Link drop November 2018



This means nothing unless they get rid of the deconfliction requirement in between, though the potential consequences are huge. There's nothing keeping us from doing the same with modestly upgraded 1970's strike fighters, of course. The technology is not the inhibitor; the inhibitor is whether you want to give the FAC the command authority (not just ability to request) over artillery assets.


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-> Maritime transport -> World merchant fleet -> Ships built ...
Sort this table by gross tonnage built. It reveals a picture of what nations are shipbuilding nations and which basically revel in memories about shipbuilding. Think about this with a hypothetical Pacific arms race in mind. I suppose it would be about as fair as this race:

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It's war porn, alright. The impact pattern is also a clear reminder about how indirect fire support tends to have a greater dispersion in range than to the left and right.
The "MLRS" in the video is nonsense. "MLRS" is a specific and different type of "MRL" (multiple rocket launcher). "ISIS" is likely nonsense as well. ISIS territory did not extend to the vicinity of Latakia. The targets were much more likely FSA troops if the "Latakia" reference is at least approximately correct.

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I mentioned earlier that the USN is a land attack navy that only pretends to protect maritime trade. Now they make it public knowledge that they wouldn't even only secure their nation's military sealift ships.

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 WTF does Mauritania need a LST for? To order such a ship is insanely inane corruption. They could have been corrupt about orders for new railway equipment instead. That would at least have offered some actual benefits to the country.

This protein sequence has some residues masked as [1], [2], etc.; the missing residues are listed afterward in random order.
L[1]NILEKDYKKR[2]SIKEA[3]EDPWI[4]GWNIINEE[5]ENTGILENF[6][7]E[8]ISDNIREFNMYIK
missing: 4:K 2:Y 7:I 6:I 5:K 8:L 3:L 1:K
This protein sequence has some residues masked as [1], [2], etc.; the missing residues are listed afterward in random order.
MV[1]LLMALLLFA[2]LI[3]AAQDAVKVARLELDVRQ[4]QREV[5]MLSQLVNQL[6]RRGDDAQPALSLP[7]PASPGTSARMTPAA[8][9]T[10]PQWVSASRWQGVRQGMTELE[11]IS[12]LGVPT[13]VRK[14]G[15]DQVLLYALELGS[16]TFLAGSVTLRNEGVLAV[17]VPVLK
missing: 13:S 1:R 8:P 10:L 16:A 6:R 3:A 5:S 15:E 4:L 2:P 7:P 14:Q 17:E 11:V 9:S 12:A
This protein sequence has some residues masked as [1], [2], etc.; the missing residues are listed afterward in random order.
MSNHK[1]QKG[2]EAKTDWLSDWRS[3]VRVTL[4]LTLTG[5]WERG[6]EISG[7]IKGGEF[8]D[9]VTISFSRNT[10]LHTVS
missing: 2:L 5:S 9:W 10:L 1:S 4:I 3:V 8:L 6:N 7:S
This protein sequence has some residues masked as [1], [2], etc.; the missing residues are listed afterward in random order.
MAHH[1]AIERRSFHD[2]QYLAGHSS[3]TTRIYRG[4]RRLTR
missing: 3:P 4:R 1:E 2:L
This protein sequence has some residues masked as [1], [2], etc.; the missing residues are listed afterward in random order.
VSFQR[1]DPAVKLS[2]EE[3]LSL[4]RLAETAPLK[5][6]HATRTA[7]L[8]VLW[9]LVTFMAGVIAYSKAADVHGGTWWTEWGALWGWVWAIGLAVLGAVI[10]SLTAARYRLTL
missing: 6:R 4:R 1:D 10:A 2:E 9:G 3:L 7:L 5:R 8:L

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(At the time of this writing it's still unclear whether four or up to 22 F-22 were left behind.)

Look how flimsy the hangars were constructed in a hurricane-threatened area, especially relative to hardened aircraft shelters.

That's what happens when an armed service pays most attention to shiny prestige objects and it's also what happens if there's a hollow force syndrome; expenditures are allocated to maintain or expand what the leaders like the most (especially quality and quantity of platforms) instead of doing an all-round optimisation.

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A critique on "CNO" @ Navy Matters blog:

(you can disregard the comment in the middle, and please graciously ignore the typos, too)
 is not okay if the blog post says this

(He did indeed delete the first comment about that conflict and he deleted that above-documented (slightly typo-ridden) comment as well.)

That's contrarian argumentation for the sake of defending one's position, damn the facts. On top of that there's some unprovoked arrogant insult involved.
I've encountered such behaviour a couple times and it always makes me wonder whether my at times a bit combative approach to pushing back against some comments takes similar wrong turns at times. I don't remember doing anything equivalent to deleting a comment that points out a 100% 180° conflict between a post and a comment of mine.
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hated it

still do

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I was already wondering if and when they would try to lease Rabaul. This one is close.

What's next? Palau? It has an international airport with a 7,200 ft runway.